Tuesday, May 17, 2011

Album Review: The Kills - Blood Pressures

To be perfectly blunt, The Kills are cool as fuck. I doubt many rock fans would disagree with that statement. Jamie Hince and Alison Mosshart have proven themselves to be one slick duo, most notably on Midnight Boom, released in 2008. From the lyrics to the beats to the sometimes deadened vocal delivery, it was one of the coolest albums released that year. Now, three years later, The Kills are back with Blood Pressure...still cool, still rife with sexy beats and daring rock n' roll riffs, but can it compete with the joy ride that was Midnight Boom, which, for me, was rather like an album full of Iggy Pop's "Nightclubbing?"

 The Kills are inspired by a mutual obsession with
 The Velvet Underground, ‘70s London and New York punk, as well as bands like Cabaret Voltaire and Suicide. They're into that stripped-down, No Wave, mildly synthetic but still garage-y sound, and Blood Pressure showcases these musical passions. The record reaffirms that they're "bringing romance and sex and glamour back to rock ‘n’ roll"...but topping an A+ album like Midnight Boom is a difficult endeavor. For me, Blood Pressure is one grade lower, though still completely admirable.

The album kicks off with four bold tracks, and "Future Starts Slow" is almost as alluring as 
Midnight Boom's opener, "U.R.A. Fever." With the duo blending their slightly raspy voices, it feels like you're putting on a leather jacket and heading out into the blackest night --- and not just because that's the central image of their music video for "Satellite." The guitars on this opening track jab at you, especially when they're at the forefront of otherwise minimal instrumentation that gradually becomes denser, until the thick drumbeats peter out...segueing, via mechanical noises, into "Satellite." Even though it's the album's single, and therefore the most obviously good, "Satellite" really is a gem. "Cool" doesn't even begin to describe it. We've got vocals layered atop vocals, and Mosshart's "oh's oh's" gliding across a marching, neo-industrial backdrop. "Heart Is A Beating Drum" continues the band's riveting mash-up of electronic-meets-organic, with a fuzzed-out guitar taking a backseat to more dynamic and prominent vocals, courtesy of Mosshart.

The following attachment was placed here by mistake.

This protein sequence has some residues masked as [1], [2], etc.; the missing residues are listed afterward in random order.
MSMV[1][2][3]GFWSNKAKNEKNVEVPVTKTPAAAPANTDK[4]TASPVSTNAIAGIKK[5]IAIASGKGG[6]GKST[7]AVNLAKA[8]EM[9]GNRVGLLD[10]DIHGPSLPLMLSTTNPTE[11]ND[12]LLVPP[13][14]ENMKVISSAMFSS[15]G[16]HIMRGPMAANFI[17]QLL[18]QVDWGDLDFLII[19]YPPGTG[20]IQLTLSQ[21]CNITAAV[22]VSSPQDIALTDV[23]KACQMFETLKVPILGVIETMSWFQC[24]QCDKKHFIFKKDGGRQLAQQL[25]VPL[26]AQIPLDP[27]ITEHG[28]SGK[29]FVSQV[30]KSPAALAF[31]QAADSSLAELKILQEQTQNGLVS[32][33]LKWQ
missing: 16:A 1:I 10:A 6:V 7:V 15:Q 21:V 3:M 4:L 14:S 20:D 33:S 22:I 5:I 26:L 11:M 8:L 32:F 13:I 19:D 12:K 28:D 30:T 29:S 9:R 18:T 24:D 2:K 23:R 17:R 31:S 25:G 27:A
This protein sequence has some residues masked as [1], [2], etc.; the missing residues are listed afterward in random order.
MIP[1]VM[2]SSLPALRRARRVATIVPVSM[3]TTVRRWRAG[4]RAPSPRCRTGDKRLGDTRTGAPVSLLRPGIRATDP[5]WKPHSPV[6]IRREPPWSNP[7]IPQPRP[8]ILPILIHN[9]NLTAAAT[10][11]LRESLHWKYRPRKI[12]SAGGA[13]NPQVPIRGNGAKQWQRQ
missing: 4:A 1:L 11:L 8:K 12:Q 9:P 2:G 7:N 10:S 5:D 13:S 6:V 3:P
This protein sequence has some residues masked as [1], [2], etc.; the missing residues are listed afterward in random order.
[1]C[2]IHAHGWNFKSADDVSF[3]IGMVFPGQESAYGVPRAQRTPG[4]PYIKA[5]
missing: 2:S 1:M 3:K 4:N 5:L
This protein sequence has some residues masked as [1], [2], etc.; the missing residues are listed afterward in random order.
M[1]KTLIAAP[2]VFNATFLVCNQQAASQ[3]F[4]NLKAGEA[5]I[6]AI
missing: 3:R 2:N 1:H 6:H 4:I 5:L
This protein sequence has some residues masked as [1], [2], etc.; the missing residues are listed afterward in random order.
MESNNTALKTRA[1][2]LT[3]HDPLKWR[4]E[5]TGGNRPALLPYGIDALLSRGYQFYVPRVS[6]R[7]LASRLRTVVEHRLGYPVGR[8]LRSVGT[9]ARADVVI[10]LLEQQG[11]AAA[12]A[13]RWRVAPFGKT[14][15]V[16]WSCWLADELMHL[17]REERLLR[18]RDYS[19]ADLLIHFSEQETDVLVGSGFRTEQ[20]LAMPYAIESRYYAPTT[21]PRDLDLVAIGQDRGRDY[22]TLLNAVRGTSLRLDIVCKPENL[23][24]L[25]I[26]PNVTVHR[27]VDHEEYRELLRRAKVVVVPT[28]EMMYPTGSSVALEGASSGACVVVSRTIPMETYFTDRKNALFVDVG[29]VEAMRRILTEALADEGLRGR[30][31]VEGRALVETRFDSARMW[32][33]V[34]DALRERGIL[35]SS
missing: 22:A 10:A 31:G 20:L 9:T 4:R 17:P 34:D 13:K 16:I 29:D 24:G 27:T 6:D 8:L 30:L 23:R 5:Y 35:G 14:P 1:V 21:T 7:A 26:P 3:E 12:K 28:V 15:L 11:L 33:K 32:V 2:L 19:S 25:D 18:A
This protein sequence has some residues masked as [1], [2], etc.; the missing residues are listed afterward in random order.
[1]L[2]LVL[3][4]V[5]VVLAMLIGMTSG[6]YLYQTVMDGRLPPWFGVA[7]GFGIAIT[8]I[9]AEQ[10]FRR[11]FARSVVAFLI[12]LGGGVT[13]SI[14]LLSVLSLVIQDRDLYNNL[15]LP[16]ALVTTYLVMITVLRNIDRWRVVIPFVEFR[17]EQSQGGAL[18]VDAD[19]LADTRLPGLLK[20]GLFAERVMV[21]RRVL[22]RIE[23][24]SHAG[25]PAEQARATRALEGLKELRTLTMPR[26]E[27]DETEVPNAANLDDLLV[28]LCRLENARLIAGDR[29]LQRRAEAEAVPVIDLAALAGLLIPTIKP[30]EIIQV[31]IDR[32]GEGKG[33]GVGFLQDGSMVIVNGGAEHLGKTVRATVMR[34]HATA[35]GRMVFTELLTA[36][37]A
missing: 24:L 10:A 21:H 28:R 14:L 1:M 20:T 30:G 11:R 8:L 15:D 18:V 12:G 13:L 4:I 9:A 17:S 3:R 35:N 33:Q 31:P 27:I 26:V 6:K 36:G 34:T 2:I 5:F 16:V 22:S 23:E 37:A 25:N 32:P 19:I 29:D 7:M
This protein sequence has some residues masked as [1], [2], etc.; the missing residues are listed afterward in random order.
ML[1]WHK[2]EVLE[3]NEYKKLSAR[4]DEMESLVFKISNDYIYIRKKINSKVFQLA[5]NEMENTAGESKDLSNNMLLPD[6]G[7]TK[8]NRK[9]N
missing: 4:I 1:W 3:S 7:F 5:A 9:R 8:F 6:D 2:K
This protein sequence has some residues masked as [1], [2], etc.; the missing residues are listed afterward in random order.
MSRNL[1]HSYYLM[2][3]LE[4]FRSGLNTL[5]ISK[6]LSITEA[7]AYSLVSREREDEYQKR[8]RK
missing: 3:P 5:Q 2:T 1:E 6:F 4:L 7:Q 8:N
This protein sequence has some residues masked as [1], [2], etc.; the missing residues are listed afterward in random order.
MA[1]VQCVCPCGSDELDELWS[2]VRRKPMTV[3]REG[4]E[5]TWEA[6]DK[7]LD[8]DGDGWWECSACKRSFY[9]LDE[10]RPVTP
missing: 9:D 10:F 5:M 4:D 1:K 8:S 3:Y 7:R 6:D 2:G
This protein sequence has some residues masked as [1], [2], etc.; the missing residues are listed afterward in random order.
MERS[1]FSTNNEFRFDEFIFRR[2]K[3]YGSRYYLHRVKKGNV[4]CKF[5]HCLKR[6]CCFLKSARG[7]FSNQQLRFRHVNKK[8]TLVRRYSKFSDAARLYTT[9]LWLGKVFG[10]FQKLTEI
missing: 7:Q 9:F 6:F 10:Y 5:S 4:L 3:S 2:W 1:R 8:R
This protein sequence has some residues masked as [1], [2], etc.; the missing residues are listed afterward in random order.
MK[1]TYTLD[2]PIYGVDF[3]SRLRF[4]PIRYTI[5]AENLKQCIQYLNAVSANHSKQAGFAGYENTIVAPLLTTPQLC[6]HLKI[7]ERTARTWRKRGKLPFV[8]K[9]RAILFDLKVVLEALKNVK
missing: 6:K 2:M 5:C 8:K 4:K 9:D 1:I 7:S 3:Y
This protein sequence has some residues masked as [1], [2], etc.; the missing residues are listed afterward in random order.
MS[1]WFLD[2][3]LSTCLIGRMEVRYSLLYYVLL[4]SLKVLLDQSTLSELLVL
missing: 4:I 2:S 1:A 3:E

But then we dip into "Wild Charms," sung only by Hince. Slow and sleepy, it's just 1:15, but that's long enough to disturb the momentum. It would have been better as a bonus track...though it does lead nicely into "DNA." At this point, Mosshart's vocals become too front-and-center, and the song's starkness doesn't serve the song. However, a catchy chorus and crunchy guitar solidify the track's edginess, so all of its fragmented pieces seem to slowly fall into place. "Baby Says" is another melodic gem --- certainly the album's cutest --- and the guitar riff elevates its retro charm. "Last Goodbye" comes next...and I, for one, find it unlistenable. It sounds like Marianne Faithful with a sore throat, playing a few notes on a piano. What is it doing on this album? 

The last three tracks aren't quite as interesting as the first, and "You Don't Own The Road" sounds a lot like "Heart Is A Beating Drum," but the finale, "Pots and Pans," is rather beautiful --- like an asphalt sidewalk that sparkles under the streetlight. The melody leads us through experimental noises that literally sound like pots and pans being hit by hands, or maybe by spoons (recall the telephone noises on "U.R.A. Fever"). It's got a country thing going on too, even through its rock n' roll veneer, and as the instruments get louder and Mosshart's voice begins to recede, you're content in lingering in all of that reverberation, until it fades out.  

-a.dupcak for BRM.

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